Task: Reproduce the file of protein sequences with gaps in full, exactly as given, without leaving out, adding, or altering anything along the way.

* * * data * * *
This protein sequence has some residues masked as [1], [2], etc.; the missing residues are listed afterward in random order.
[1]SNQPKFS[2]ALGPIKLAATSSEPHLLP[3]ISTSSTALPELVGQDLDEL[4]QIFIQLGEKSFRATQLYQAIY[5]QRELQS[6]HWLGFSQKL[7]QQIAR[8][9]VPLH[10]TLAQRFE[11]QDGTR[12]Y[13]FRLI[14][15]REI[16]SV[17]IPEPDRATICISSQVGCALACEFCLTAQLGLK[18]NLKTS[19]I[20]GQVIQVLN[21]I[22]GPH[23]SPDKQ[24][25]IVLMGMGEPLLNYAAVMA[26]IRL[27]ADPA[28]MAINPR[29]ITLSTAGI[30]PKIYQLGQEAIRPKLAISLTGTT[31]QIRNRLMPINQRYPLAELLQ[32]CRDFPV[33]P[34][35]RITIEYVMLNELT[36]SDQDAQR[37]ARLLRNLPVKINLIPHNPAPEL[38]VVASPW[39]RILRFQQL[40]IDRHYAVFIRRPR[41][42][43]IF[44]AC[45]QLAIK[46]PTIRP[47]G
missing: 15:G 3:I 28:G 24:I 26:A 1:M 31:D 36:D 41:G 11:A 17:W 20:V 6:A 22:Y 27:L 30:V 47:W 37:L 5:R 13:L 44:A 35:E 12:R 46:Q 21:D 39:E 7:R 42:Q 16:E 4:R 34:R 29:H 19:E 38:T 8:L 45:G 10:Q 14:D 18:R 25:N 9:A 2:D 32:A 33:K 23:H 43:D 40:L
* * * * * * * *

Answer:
This protein sequence has some residues masked as [1], [2], etc.; the missing residues are listed afterward in random order.
[1]SNQPKFS[2]ALGPIKLAATSSEPHLLP[3]ISTSSTALPELVGQDLDEL[4]QIFIQLGEKSFRATQLYQAIY[5]QRELQS[6]HWLGFSQKL[7]QQIAR[8][9]VPLH[10]TLAQRFE[11]QDGTR[12]Y[13]FRLI[14][15]REI[16]SV[17]IPEPDRATICISSQVGCALACEFCLTAQLGLK[18]NLKTS[19]I[20]GQVIQVLN[21]I[22]GPH[23]SPDKQ[24][25]IVLMGMGEPLLNYAAVMA[26]IRL[27]ADPA[28]MAINPR[29]ITLSTAGI[30]PKIYQLGQEAIRPKLAISLTGTT[31]QIRNRLMPINQRYPLAELLQ[32]CRDFPV[33]P[34][35]RITIEYVMLNELT[36]SDQDAQR[37]ARLLRNLPVKINLIPHNPAPEL[38]VVASPW[39]RILRFQQL[40]IDRHYAVFIRRPR[41][42][43]IF[44]AC[45]QLAIK[46]PTIRP[47]G
missing: 15:G 3:I 28:G 24:I 26:A 1:M 31:D 36:D 41:G 11:A 17:W 20:V 6:A 22:Y 27:L 30:V 47:W 37:L 5:R 13:L 44:A 35:E 12:R 46:Q 21:D 39:E 7:R 42:Q 16:E 4:R 34:R 29:H 19:E 38:T 8:L 45:G 10:Q 14:D 18:R 25:N 9:A 2:D 32:A 33:K 23:H 43:D 40:L